Things I’ve learned through Motherhood…

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In honor of all the amazing mamas out there, I want to celebrate MOTHER’S DAY with some messages I’ve received since becoming a mom.  Our children are always teaching us…in quiet ways and in voices very loud…and these are not just lessons about being a mom, but about life in general.  As humans, we should always be open to learning, growing, and evolving.  We do this by keeping ourselves open to receiving messages, vulnerable to admitting weakness, reflective to changing practices, and strong enough to follow through.

LESSONS OF MOTHERHOOD

1. You’ve gotta walk the walk, not just talk the talk.  It’s easy to say “use your indoor voice” or “don’t forget to say please and thank you” and so on…but what makes the greatest impression is modeling these behaviors.  Don’t want your kids to yell?  Don’t yell!  Want them to eat healthy meals?  Offer nutritious dinners and show them you enjoy your veggies!  Maybe even get them to pick out veggies in the market or help you in the garden!  Treat your children with respect and they’re more likely to be respectful.  Of course, they might need reminders for all of the desired behaviors, but if they see you demonstrating over and over, the message will be clear.  You are an example for your children.

2. You’re going to make mistakes; and that’s ok!  Sometimes I actually bathe in my mistakes…talking about them over and over, laughing at my own mess, apologizing if I was wrong, and showing my kiddos how I correct my wrong-doings.  I’m not trying to raise perfect kids; and I’m definitely not perfect myself!  It’s important for our kids to not have unreasonable expectations of themselves…or of their parents!  And it’s a great learning moment when you can admit you were wrong and move forward.

3. You win some, you lose some.  Pick your battles carefully.  Some days, especially with toddlers exploring their boundaries, you might come head to head withyour child on every decision.  A little trick is to offer a choice of two things (Would you rather eat an apple or an orange?  Do you want to wear the pink jacket or the white one?) so the child feels in control, but that control is somewhat limited.  However, there are ample occasions when the battle can be resolved by you taking a step back and giving your child a little space.  (Sure, you can wear the tutu to the market.)  Another trick is to prepare your child for transitions as those can be challenging sometimes.  (I want to let you know, we are leaving the playground in five minutes…..Now you have three more minutes to play….It’s time to go!)  Know when you need to be strong in your conviction, when there is wiggle room, and when to let go.  Sometimes it’s ok to let go.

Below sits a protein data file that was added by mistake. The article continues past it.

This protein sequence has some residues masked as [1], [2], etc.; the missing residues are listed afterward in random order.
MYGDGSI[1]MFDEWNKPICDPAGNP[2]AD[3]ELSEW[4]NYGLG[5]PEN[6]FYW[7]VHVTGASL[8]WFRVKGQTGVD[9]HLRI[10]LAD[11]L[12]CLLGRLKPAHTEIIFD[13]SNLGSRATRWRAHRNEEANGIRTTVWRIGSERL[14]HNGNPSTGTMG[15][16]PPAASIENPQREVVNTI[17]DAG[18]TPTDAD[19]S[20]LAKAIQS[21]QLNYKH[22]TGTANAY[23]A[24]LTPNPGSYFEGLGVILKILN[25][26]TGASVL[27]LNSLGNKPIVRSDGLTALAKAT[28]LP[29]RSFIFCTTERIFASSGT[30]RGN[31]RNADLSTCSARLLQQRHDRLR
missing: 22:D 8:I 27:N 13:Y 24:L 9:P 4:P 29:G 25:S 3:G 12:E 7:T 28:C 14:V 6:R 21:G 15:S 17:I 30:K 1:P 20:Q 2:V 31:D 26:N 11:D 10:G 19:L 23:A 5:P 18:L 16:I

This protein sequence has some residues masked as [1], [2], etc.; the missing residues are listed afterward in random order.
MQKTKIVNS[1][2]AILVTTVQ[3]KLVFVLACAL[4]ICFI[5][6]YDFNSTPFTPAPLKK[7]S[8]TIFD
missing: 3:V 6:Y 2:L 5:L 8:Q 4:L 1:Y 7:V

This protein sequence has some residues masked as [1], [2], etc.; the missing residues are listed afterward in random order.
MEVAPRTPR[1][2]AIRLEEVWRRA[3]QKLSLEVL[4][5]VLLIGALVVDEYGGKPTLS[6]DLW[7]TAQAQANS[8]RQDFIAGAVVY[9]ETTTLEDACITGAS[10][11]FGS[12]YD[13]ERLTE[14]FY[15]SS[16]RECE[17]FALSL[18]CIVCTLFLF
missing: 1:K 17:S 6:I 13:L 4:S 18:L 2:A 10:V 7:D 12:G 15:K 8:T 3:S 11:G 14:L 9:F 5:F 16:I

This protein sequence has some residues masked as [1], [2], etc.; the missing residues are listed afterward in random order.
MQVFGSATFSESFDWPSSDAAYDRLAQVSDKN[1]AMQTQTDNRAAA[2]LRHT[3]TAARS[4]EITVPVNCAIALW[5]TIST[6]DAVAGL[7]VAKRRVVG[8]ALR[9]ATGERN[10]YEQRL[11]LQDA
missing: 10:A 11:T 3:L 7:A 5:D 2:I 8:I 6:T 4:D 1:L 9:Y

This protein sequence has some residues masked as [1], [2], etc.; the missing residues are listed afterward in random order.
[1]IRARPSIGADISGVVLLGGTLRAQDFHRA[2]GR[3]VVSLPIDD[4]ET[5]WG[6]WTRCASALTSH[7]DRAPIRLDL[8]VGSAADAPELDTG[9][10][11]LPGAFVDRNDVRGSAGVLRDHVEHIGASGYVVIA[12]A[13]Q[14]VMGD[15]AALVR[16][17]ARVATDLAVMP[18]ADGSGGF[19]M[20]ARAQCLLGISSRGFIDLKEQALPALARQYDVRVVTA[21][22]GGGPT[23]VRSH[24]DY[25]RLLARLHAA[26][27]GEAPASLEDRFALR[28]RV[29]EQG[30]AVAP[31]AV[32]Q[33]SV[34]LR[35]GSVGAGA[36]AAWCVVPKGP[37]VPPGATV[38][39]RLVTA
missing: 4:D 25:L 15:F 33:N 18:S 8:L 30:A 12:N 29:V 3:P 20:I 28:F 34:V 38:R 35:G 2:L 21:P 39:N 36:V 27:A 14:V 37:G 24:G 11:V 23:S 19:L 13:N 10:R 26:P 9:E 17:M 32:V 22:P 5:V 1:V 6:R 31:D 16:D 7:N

4. Children thrive in structured, supportive environments.  The dictator style of parenting doesn’t work with today’s children, but neither does being a push-over.  Kids are best prepared for the real world (and happier!!) in homes where limits are clear, parents are consistent, and there is structure created by the adults.  Established bedtimes, daily routines, chores and responsibilities…all contribute towards raising successful people.  What are your favorite family rituals or routines?

5. Once in a while, it’s ok to break the rules.  Sometimes changing things up ~ spontaneously or not ~ can add some unexpected excitement &  joy.  Breaking the rules can be anything from staying up past bedtime to play games or watch a movie to cutting out of school early to have quality time bowling on a Tuesday afternoon.  Do something unexpected once in a while and have FUN!  Can you think of a rule you might want to break in exchange for a surprisingly good time?